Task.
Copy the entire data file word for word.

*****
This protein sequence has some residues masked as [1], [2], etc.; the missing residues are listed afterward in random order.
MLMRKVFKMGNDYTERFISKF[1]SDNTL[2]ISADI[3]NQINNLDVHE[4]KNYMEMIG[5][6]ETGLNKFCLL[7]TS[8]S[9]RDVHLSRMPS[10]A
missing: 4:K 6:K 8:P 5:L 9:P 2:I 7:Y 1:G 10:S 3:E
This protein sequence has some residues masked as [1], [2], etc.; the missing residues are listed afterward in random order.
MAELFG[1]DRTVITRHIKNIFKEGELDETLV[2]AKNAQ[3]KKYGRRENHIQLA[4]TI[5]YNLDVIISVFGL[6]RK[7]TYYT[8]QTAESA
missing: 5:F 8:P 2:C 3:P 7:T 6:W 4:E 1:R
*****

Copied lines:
This protein sequence has some residues masked as [1], [2], etc.; the missing residues are listed afterward in random order.
MLMRKVFKMGNDYTERFISKF[1]SDNTL[2]ISADI[3]NQINNLDVHE[4]KNYMEMIG[5][6]ETGLNKFCLL[7]TS[8]S[9]RDVHLSRMPS[10]A
missing: 4:K 6:K 8:P 5:L 9:P 2:I 7:Y 1:G 10:S 3:E
This protein sequence has some residues masked as [1], [2], etc.; the missing residues are listed afterward in random order.
MAELFG[1]DRTVITRHIKNIFKEGELDETLV[2]AKNAQ[3]KKYGRRENHIQLA[4]TI[5]YNLDVIISVFGL[6]RK[7]TYYT[8]QTAESA
missing: 5:F 8:P 2:C 3:P 7:T 6:W 4:E 1:R